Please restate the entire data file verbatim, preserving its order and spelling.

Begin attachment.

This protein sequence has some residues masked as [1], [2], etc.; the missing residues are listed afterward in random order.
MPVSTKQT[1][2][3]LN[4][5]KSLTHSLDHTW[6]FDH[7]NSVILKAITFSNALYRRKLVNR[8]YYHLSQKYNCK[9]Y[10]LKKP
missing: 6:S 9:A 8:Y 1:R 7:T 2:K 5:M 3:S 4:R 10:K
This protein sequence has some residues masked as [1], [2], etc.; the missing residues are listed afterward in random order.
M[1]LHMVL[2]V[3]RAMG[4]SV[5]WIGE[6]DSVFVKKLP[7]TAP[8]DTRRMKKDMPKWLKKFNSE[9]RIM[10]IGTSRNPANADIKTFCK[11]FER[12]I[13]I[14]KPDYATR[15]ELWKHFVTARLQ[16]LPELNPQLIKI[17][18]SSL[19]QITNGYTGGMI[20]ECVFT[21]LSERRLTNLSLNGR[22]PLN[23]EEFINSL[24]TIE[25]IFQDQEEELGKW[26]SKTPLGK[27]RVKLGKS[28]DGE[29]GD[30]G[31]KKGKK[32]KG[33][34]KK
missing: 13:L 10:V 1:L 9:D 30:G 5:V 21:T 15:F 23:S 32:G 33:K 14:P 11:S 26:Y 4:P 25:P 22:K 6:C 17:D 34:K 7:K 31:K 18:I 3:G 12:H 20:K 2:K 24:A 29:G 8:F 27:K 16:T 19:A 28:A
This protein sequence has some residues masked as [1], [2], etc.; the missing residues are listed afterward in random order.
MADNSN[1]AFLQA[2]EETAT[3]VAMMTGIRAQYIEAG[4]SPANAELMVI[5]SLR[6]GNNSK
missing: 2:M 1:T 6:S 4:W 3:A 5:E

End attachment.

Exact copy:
This protein sequence has some residues masked as [1], [2], etc.; the missing residues are listed afterward in random order.
MPVSTKQT[1][2][3]LN[4][5]KSLTHSLDHTW[6]FDH[7]NSVILKAITFSNALYRRKLVNR[8]YYHLSQKYNCK[9]Y[10]LKKP
missing: 6:S 9:A 8:Y 1:R 7:T 2:K 5:M 3:S 4:R 10:K
This protein sequence has some residues masked as [1], [2], etc.; the missing residues are listed afterward in random order.
M[1]LHMVL[2]V[3]RAMG[4]SV[5]WIGE[6]DSVFVKKLP[7]TAP[8]DTRRMKKDMPKWLKKFNSE[9]RIM[10]IGTSRNPANADIKTFCK[11]FER[12]I[13]I[14]KPDYATR[15]ELWKHFVTARLQ[16]LPELNPQLIKI[17][18]SSL[19]QITNGYTGGMI[20]ECVFT[21]LSERRLTNLSLNGR[22]PLN[23]EEFINSL[24]TIE[25]IFQDQEEELGKW[26]SKTPLGK[27]RVKLGKS[28]DGE[29]GD[30]G[31]KKGKK[32]KG[33][34]KK
missing: 13:L 10:V 1:L 9:D 30:G 5:V 21:T 15:F 23:S 32:G 33:K 14:P 11:S 26:Y 4:P 25:P 22:K 6:C 17:D 34:K 7:K 31:K 18:I 3:G 12:H 20:K 2:K 24:A 29:G 8:F 27:K 16:T 19:A 28:A
This protein sequence has some residues masked as [1], [2], etc.; the missing residues are listed afterward in random order.
MADNSN[1]AFLQA[2]EETAT[3]VAMMTGIRAQYIEAG[4]SPANAELMVI[5]SLR[6]GNNSK
missing: 2:M 1:T 6:S 4:W 3:A 5:E